Orion Weiss finally took a honeymoon with his pianist wife of nearly three years.
Last month, the pair sneaked off to Cancun, Mexico, but Weiss said they no longer considered it a honeymoon.
It was a "babymoon," the final hurrah for Weiss and his wife, Anna Polonsky, before they welcome their firstborn, a daughter, in January.
"We're so excited. But we're like now we have to do our vacation immediately," Weiss said a few days before the trip in mid-November. "As soon as we got married, we went right away and played concerts. We didn't really have a chance for a honeymoon."
The introduction of a baby into the lives of two in-demand concert pianists makes for an interesting conversation. Weiss, 31, who is making his Tucson Symphony Orchestra debut this weekend and his first Tucson concert since he played a recital with the Arizona Friends of Chamber Music in 2004, was downright giddy when talking about his impending fatherhood.
What will you do with a baby in the mix of your two active careers?
"If you have any suggestions, we are actually completely open to them. Right now we're just figuring we're going to play it concert by concert. We have a lot of friends and two sets of parents who don't live in New York City but want to come visit and help. We figure we'll do nannies and travel together. ... It's going to be an adventure for sure."
We get you in your final concerto of 2012 doing the Tchaikovsky No. 1. What's your relationship to that piece?
"It was one of the first concertos I played with an orchestra when I was 17. I played it a lot when I was going through Juilliard in my early 20s, and then I didn't play it for 10 years. This will be only the second time in 11 years that I've played this concerto, even though it has been something I have always had in my repertoire and always loved it. Pieces come and go, and some years you won't play a particular piece. I'm so happy I'm playing it again. I love it. I think it's one of the greatest concertos. It's a lot of fun to play."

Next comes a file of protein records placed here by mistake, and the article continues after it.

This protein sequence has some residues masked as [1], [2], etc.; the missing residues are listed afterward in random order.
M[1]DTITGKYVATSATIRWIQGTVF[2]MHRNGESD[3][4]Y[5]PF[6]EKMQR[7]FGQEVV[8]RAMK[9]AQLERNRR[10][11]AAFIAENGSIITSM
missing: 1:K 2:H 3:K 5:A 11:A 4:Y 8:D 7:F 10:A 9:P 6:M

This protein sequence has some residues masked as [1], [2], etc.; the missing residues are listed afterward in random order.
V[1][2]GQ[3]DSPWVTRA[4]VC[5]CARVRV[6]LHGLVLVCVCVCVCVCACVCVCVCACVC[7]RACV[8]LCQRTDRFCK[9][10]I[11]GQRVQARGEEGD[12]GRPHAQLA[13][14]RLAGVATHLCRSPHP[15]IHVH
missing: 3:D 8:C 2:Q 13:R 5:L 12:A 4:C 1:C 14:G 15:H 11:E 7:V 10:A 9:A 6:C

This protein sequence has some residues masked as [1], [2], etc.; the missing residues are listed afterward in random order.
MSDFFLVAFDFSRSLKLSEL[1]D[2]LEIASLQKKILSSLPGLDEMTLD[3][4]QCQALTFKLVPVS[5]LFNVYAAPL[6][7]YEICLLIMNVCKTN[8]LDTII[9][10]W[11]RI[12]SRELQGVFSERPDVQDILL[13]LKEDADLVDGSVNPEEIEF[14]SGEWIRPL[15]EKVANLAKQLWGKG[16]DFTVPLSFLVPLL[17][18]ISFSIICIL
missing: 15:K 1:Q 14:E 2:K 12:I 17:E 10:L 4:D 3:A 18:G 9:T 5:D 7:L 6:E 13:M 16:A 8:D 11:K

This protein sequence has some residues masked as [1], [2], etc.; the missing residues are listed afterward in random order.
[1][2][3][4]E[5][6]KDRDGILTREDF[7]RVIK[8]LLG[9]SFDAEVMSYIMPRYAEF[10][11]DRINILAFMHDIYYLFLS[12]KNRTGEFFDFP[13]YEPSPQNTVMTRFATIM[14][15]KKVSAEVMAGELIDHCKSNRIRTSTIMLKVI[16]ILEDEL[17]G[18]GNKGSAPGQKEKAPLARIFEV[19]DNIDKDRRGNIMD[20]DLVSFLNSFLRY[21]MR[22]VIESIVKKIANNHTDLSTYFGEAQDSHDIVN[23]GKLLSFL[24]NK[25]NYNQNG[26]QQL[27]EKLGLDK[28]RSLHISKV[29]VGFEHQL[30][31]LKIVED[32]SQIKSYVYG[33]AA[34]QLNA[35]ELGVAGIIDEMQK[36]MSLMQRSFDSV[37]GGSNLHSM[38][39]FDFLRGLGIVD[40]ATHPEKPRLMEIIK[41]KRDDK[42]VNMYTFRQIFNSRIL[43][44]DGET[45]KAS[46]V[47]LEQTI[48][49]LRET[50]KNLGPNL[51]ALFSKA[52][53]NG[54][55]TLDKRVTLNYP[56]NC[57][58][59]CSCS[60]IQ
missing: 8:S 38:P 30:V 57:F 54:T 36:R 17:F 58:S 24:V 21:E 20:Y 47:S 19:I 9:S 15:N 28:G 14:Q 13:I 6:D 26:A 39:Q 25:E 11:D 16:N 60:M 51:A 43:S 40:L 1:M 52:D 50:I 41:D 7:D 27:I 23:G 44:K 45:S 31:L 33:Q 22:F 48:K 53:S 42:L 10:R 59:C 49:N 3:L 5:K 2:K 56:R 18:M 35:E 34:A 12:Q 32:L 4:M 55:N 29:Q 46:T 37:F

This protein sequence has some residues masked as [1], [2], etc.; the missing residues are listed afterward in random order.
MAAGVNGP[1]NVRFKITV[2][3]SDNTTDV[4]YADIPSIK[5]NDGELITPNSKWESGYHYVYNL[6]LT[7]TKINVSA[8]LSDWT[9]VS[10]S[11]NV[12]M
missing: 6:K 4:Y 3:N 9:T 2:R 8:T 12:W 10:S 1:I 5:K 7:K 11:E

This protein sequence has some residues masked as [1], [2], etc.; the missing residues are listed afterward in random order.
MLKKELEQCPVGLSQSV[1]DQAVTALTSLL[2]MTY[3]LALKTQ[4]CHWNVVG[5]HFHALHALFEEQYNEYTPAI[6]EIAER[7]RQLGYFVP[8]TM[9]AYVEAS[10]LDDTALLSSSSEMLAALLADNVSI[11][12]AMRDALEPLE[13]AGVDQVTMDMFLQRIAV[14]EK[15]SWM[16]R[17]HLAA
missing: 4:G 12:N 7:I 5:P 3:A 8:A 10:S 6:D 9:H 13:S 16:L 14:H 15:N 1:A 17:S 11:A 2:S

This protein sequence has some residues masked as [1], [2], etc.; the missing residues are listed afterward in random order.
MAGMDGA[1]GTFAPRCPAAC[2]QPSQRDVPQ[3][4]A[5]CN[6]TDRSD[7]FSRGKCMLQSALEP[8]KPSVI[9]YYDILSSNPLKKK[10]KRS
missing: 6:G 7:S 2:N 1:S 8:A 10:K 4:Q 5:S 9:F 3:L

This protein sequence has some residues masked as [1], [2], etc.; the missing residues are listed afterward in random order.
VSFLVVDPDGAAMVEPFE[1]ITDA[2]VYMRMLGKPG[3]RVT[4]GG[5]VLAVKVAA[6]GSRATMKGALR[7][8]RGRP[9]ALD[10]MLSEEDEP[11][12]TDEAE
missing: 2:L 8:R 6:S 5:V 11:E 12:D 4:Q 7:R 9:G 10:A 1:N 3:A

When you picked it back up after a 10-year absence, did your fingers remember how to play this?
"It was all still there. … There are some things that I thought, 'Oh, that was not a good idea,' and then I practiced it and it started to come back and felt more comfortable. But I think having it in my repertoire for so long I have a sense of it and I have a sense of having played it. But it's still hard. You keep practicing."
What's your approach to the Tchaikovsky?
"That's always a tough question to answer because I don't put on Tchaikovsky colored glasses … that I try to filter my interpretation through. I have heard it a lot. I know what characteristics I like about it. And I know the things that I don't want to do. I think whenever I play music I am trying to not pretend, to be honest about what the music is and what it is saying. ... I'm trying to be as true to the music as I can. I think one thing I try to avoid is oversentimentalizing anything, and it can happen in a piece like this with so many beautiful melodies, so many beautiful moments."
There's also the risk of overinterpreting.
"I think that's true, and in Russian music you have a long history of stylized playing and mannerisms, and it's easy to fall into that stuff. I just try to think of the amazing scope of the piece and the structure. It's amazingly difficult to try and talk about how one interprets music because so much of it is done by ear and your emotions and your sense of taste and not anything in the mind."
Why did you leave the Tchaikovsky for so long?
"I just got asked to play Mozart concertos and Grieg concertos and Rachmaninoff concertos instead. … I feel like I will be exploring stuff throughout my life and probably taking breaks, even unintentional breaks, from pieces I love. But that makes the reunion all the more sweet when you get to finally play something again."
What is on your must-do list before your daughter arrives?
"We have both been trying to learn more repertoire … because we're not going to be able to practice for the first couple months with the baby. Buy baby furniture. Maybe go outside and go running. But at the same time we can't wait for the big change in our lives."
If you go
• What: Tucson Symphony Orchestra with guest pianist Orion Weiss.
• When: 8 p.m. Friday and 2 p.m. Sunday.
• Where: Tucson Music Hall, 260 S. Church Ave.
• Tickets: $26 to $79 through tucsonsymphony.org
Jacobsen/Aghaei's "Ascending Bird."
Tchaikovsky's Piano Concerto No. 1. Jacobsen/Aghaei